"A teen-aged girl — whose imagination has been excited by murder headlines in the local paper — and a mysterious new boarder in her mother's home are the ingredients of The Man With The Box, a superlative melodrama by James L. Watson. For here is as hair-raising a thriller as you could want to see. Mr. Watson tells his story through the interplay of image and counterimage, without benefit of dialog, and he tells it simply and well. Taut and well paced, the film should hold any audience in suspense-filled excitement from its quiet and clearly stated beginning right up to the shock of its logical and terrifying conclusion. The small cast has been cunningly chosen and wisely directed. The players, Cathy Moss as the inquisitive young girl and John Dowell as the strange boarder, give restrained yet moving performances, sustaining the film's mood admirably. The accompanying score not only complements the story line: it becomes, excitingly, an integral part of it. The Man With The Box returns to the first principles of the silent cinema with rewarding vitality." Movie Makers, Dec. 1952, 399-400.
"Under the able direction of Kenneth E. Carrier, ACL, a production unit of the Grand Rapids Amateur Movie Club has produced an engrossing film drama based on a short-short story from a Billy Rose column. Two Paper Cups begins as if it would tell the familiar tale of a bored husband plotting the murder of his wife for the love of that "other woman." But a double switch at the plot's end saves the life of the married woman and, with irony but without need, takes the life of the husband. Top notch photography, expert staging and lighting, good acting and skillful editing make this photoplay an outstanding example of cooperative filming at its best." Movie Makers, Dec. 1951, 410.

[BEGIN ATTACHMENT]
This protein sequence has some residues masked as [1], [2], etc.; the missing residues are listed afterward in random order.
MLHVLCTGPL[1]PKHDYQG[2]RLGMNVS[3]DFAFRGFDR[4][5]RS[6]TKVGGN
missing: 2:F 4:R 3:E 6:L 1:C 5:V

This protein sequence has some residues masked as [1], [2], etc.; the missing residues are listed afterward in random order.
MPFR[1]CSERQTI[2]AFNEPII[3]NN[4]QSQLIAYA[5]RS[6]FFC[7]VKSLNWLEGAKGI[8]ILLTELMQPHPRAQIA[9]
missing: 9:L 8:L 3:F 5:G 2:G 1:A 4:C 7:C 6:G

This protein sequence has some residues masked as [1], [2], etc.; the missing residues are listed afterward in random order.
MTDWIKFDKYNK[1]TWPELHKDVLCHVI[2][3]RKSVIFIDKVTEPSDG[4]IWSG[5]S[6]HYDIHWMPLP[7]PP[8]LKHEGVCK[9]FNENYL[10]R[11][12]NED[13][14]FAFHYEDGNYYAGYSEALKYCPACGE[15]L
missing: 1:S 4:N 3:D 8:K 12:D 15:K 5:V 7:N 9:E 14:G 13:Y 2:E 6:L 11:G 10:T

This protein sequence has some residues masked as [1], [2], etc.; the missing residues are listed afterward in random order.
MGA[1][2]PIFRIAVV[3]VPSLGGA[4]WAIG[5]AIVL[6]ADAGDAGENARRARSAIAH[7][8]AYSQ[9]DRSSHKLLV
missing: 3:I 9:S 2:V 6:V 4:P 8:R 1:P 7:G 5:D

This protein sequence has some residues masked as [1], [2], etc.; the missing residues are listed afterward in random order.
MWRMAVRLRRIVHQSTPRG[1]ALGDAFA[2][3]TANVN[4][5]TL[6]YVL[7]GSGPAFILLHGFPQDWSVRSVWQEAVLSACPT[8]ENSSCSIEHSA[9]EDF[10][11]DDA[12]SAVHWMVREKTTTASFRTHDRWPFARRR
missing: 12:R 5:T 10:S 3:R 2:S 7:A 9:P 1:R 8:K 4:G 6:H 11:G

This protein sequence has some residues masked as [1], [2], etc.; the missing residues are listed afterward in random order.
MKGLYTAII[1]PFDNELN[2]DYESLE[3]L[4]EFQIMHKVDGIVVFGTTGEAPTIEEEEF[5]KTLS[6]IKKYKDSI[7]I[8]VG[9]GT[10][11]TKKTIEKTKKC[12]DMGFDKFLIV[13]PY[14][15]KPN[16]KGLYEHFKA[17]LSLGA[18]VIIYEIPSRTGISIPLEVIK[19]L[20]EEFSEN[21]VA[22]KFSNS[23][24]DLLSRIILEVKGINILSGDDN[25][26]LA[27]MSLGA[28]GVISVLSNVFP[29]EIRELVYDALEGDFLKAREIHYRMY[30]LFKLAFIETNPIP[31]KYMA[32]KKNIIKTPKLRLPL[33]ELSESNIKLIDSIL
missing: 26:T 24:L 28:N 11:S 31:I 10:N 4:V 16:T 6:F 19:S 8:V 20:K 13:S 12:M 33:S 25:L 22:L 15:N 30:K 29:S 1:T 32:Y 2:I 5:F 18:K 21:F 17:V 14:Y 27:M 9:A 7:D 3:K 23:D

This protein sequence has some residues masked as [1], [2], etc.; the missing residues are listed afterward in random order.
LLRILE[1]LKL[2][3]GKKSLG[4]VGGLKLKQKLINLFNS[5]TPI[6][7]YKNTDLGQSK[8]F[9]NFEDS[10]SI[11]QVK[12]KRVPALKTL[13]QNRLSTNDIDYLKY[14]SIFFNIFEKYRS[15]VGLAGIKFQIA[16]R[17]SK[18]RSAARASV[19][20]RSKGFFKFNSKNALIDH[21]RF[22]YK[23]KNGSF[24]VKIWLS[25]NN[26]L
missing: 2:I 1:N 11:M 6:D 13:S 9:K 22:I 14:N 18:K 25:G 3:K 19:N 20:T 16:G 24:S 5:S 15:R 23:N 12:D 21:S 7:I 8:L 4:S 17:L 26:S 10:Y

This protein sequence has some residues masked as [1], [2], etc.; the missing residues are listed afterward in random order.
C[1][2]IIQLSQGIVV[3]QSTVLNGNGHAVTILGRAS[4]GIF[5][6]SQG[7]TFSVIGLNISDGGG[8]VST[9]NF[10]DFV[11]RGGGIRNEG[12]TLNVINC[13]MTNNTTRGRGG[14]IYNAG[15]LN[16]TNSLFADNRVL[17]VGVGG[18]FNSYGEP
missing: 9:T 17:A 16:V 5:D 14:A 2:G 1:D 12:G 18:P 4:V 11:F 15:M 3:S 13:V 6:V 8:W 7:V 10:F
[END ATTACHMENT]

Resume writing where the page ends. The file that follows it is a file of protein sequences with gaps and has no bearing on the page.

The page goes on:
"Startling photography in 8mm. Kodachrome gives Harry W. Atwood's Outpost a dramatic appeal beyond the merits of its rather confused and melodramatic story. Story aside (it's a tale of murder, in which some very critical action is not adequately pointed up), Outpost deals magnificently with some of the most interesting and barren country you are likely to find this side of your nightmares. If his plot developments can become more convincing, Mr. Atwood has an excellent filming future." Movie Makers, Dec. 1950, 468.
"King Bookie: John Cowart set himself a tremendous goal in undertaking the production of this dramatic film, which has to do with bank robbers. But thanks to his zeal, his all around ability in movie making, the sincerity and cooperation of his amateur cast, and the cooperation of local merchants who happily contributed the use of their business establishments for locations, he has turned out a highly creditable production. The picture opens with a girl, unwittingly involved in the robbery, relating to an attorney events of the story which is pictured in retrospect. King Bookie is an underworld character who plots the crime, involves several others, some of whom meet death by his gun when the proceeds are retrieved from one gang member who sought to double-cross King Bookie. Narration, dialogue and musical score are a commendable effort of sound-on-film recording." American Cinematographer, May. 1951, 190.
"'Cup of Fear' produced and entered by the Stamford (Connecticut) Cinema Club and photographed by John Harms, is a well directed, acted and photographed 'whodunit' in which one of several office employees who have been passed up in a company promotion, murders the hapless executive promoted to the vice-presidency. A cup of wine, antidote for poison supposedly fed the murderer at a dinner, proves his undoing. All shots are interiors and save for one or two, are excellently lighted and photographed. Many professional touches, such as dolly shots, dramatic camera angles, and story-telling closeups highlight the picture. Harms used a 16 mm. Bolex camera and Kodak Super-X panchromatic film." American Cinematographer, Apr. 1950, 146.